Media Coverage: Morten Lund on Effect on Solar Industry of New Tariffs

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"The industry has shown a tremendous ability to find ways to shave pennies here and there. Between the [tariff] reduction and the large exemption, there's a significant opportunity to just ignore it."

—Morten Lund in Law360 article.

Energy attorney Morten Lund was quoted in Greentech Media in an article titled “Forecast Shows How Trump Tariffs Will Hurt Solar Growth, State by State,” in Law360 in an article titled “Trump Tariffs Inflict Short-Term Pain On Solar Development,” and in Solar Industry in an article titled “President Trump Approves 30% Solar Tariffs.” The articles discuss possible effects on the solar industry from the recent determination by the Trump administration on the Section 201 trade case launched last year by Suniva and SolarWorld Americas.

On January 22, the president approved the application of import tariffs on crystalline silicon photovoltaic cells and modules, starting at 30 percent and then decreasing by five percent each of the next four years, the length of time afforded under a Section 201 case. The first 2.5 GW of imported solar cells is exempted from the tariff each year.

The tariff is lower than the 50 percent that was sought by petitioners Suniva and SolarWorld, while the exemption is higher than the recommendation made by the U.S. International Trade Commission, and solar project experts say that projects that were financially sound to begin with will still be built, although according to Lund, building new manufacturing plants in the U.S. to take advantage of the tariffs is less appealing due to the manner in which the tariffs are reduced.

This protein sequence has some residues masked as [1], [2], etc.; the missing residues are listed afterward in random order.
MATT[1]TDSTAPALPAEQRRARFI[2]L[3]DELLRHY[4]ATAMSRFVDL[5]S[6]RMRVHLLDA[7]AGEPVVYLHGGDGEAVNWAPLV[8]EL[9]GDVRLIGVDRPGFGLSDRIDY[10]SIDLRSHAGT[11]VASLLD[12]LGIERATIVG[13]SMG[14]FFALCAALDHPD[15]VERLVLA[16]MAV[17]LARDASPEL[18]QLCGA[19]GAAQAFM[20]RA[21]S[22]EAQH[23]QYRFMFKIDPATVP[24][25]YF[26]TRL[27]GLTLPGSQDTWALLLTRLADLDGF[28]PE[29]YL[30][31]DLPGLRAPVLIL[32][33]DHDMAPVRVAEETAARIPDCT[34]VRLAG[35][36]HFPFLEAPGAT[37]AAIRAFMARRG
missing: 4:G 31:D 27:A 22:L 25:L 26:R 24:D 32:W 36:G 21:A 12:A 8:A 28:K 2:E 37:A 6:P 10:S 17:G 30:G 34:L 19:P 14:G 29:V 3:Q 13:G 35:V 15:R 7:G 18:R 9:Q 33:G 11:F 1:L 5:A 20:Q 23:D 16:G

However, the finalization of the tariffs may signal the restart of projects that developers had put on hold due to the uncertainty over the level of tariffs the president would impose. "That is an absolute cold towel on everything," Lund said. "You can work around almost any tariff, once you know what it is."

The tariffs are predicted to reduce the projected pipeline of new solar construction in the U.S. by 7.6 gigawatts over the next five years, with California seeing the biggest reduction—an expected 1,079-megawatt decline in new solar capacity between 2018 and 2022—which nevertheless hurts the state less than it might have due to the state’s market size and strong renewable portfolio standards.

“There’s no meaningful impact in California,” said Lund. “They could put a 1,000 percent tariff on solar, and we would still be doing solar in California. The political will for solar here is incredibly strong and powerful.”

New and emerging state solar markets such as those in Texas, Florida and South Carolina are impacted most by the tariffs.

Forecast Shows How Trump Tariffs Will Hurt Solar Growth, State by State,” was published February 1, 2018.

Trump Tariffs Inflict Short-Term Pain On Solar Development,” was published January 23, 2018. (Subscription required.)

President Trump Approves 30% Solar Tariffs,” was published January 22, 2018, and updated January 23, 2018.

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